198 Posted 24/03/2017 at 03:35:14
Here is a clue:
199 Posted 24/03/2017 at 05:38:31
200 Posted 24/03/2017 at 06:52:18
201 Posted 24/03/2017 at 07:02:57
The Echo showing their enthusiasm over the new ground.
Note the articles about Everton are below articles about rats nesting in a car in Huyton amongst other articles of more importance.
202 Posted 24/03/2017 at 07:05:00
203 Posted 24/03/2017 at 07:23:43
Presumably we know we can access funds due to the Council's guarantee so that side of things shouldn't be a problem.
Still something in the back of my mind that says this still has a way to go... We've had a 'deal agreed' before.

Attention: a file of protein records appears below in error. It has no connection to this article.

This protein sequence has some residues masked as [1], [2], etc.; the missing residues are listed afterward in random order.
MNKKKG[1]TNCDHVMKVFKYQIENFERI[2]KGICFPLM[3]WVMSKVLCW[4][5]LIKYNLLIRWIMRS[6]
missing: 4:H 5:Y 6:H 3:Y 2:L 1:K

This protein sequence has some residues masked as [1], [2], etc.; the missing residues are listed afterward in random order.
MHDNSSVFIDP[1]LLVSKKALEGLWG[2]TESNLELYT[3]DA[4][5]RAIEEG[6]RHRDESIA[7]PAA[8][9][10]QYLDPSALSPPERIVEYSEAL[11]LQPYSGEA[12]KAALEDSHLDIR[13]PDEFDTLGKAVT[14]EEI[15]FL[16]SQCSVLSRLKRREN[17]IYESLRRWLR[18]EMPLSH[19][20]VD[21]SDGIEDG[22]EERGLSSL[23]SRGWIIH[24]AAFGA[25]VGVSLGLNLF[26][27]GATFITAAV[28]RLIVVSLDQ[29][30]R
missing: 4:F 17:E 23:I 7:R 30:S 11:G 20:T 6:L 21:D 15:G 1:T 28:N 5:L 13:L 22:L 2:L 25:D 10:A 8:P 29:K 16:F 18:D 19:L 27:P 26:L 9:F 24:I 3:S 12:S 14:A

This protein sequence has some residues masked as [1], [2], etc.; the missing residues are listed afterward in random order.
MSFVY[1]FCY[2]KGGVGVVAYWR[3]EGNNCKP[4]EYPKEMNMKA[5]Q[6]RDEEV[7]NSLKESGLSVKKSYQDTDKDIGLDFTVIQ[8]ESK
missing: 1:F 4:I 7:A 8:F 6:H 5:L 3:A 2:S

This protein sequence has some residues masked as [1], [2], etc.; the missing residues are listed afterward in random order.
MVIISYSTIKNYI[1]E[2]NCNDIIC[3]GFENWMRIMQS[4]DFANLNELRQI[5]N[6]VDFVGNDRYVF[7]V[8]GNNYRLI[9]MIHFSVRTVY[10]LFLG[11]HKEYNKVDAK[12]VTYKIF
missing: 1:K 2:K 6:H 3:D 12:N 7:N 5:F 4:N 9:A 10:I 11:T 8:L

204 Posted 24/03/2017 at 07:25:54
Wasn't a flat pack stadium in Kirkby going to cost £300 million? With all the new complexity I don't think we should be surprised at twice that before we take our seats.
205 Posted 24/03/2017 at 07:26:30
206 Posted 24/03/2017 at 07:51:16
I also think it's important that we follow the lead of our American cousins and turn matchdays into a whole-day experience, ie, people don't just turn up, have a pre-match pint then go home. We should have cafes, restaurants, pubs, arcades etc so families can spend the day, in comfort, in and around the stadium. The stadium should also be able to hold concerts and other sporting events so it's not an empty shell every other weekend.
I imagine Moshiri and Co have thought of this as it's a way of getting their money back quicker.
207 Posted 24/03/2017 at 08:00:22
"If you're a local, this could be the most important part of this plan. Potential loss of World Heritage Site status.
World Heritage Site:
Bramley-Moore Dock is within the UNESCO designated Liverpool Maritime Mercantile City World Heritage Site (“WHS”)."